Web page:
Sarah Fallon as Katherina in The Taming of the Shrew. Photo by Michael Bailey
We saw the Saturday matinee performance of The Taming of the Shrew on June 26. The pre-show entertainment featured some wonderful banjo picking from Chris Johnston and John Harrell and a great rendition of Led Zeppelin's "Heartbreaker." We also got to hear the wonderful singing voice and flute playing of Jeremiah Davis. I thought we were going to get a Marshall Tucker Band song in there at some point with the flute. "Fire On The Mountain" for Henry IV, Part Two anyone?
Anyway, the pre-show speech off between Emily Gibson and Allison Glenzer segued into the rarely seen induction with a wonderful Tête à Tête between Gibson and Daniel Kennedy as the drunken sot Christopher Sly. The induction is hilarious and the highlight is seeing Rene Thornton, Jr. switch from formal wear with tails to full drag as the wife of the amnesiac Sly. For some reason, I've always loved seeing Rene play an old man too, and he delivers once again as Gremio.
On this day the stage belongs to Benjamin Curns. Curns, who plays Petruchio, is a top-rate stage actor and can play any type of role with aplomb. His interactions with the equally terrific James Keegan are wonderful. At one point Curns, who is a big pro wrestling fan, breaks out some moves from Ric Flair's playbook on Keegan! Curns and Sarah Fallon (Katherina) are always a delight together, and this performance was no exception. Fallon does a great job as the shrewish Kate and I loved how she looked disgustedly at me several times during the play for not sharing the "meat" that Keegan threw at me to keep away from her.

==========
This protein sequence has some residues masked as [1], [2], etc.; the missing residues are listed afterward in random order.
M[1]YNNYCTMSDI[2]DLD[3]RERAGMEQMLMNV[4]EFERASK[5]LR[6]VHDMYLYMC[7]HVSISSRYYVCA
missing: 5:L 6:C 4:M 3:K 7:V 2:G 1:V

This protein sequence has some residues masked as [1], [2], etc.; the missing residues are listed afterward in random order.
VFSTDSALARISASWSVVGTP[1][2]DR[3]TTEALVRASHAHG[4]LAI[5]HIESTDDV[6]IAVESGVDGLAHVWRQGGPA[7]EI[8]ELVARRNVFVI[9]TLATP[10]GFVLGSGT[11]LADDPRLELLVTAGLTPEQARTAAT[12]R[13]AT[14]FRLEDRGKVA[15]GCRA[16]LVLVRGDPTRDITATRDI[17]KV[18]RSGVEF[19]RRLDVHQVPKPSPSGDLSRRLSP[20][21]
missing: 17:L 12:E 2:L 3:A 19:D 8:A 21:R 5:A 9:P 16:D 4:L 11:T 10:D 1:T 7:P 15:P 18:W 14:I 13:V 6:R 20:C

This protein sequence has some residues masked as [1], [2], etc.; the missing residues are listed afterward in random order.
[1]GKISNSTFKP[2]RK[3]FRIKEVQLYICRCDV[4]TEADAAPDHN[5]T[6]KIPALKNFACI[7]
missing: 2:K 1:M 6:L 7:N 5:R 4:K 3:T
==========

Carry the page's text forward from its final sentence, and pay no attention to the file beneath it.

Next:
I also loved how Ginna Hoben played Bianca. The versions of Shrew that I have seen on film always portray her as an innocent, beautiful, perfect girl. Ginna plays up Bianca as a cunning, not quite innocent, bratish girl who constantly taunts the older Katherina. Some of Ginna's facial expressions during the play will have you in stitches. I've always said that Ginna is one of the best, if not the best, comedic performers in the company. Her comedic timing is terrific, her facial expressions hilarious, and her true strength is doing it with subtlety.
Other standout performers were Glenzer as Tranio ( sporting a strut right out of 1980s professional wrestling), Keegan as Grumio, Kennedy as Sly & Hortensio, Johnston as the goofy, dopey Biondello, and Gibson as the sassy widow betrothed to Hortensio.
This is the first stage version of The Taming of the Shrew that I have seen. It was hilarious and I had a blast. I loved the language in this play. I must confess that I'm still a novice, but I am slowly becoming better able to understand the beauty of Shakespearean language. I highly recommend seeing this production more than once. I certainly will.
After the performance we were invited to a reception with ASC Co-Founder and director of most productions Jim Warren, Managing Director Amy Wratchford, ASC Director of Development Brenda Mead, Box Office manager Jennifer L. Jones, some of the Trustees and some actors. This company really makes you feel like a VIP and one of the family. There is no other theater company like it in the world and I can't stress how wonderful they are. To those of you from the ASC reading this I give my heartfelt thanks. As some of us agreed during the reception, Shakespeare at the ASC is a spiritual experience.
Benjamin Curns as Petruchio in The Taming of the Shrew. Photo by Michael Bailey.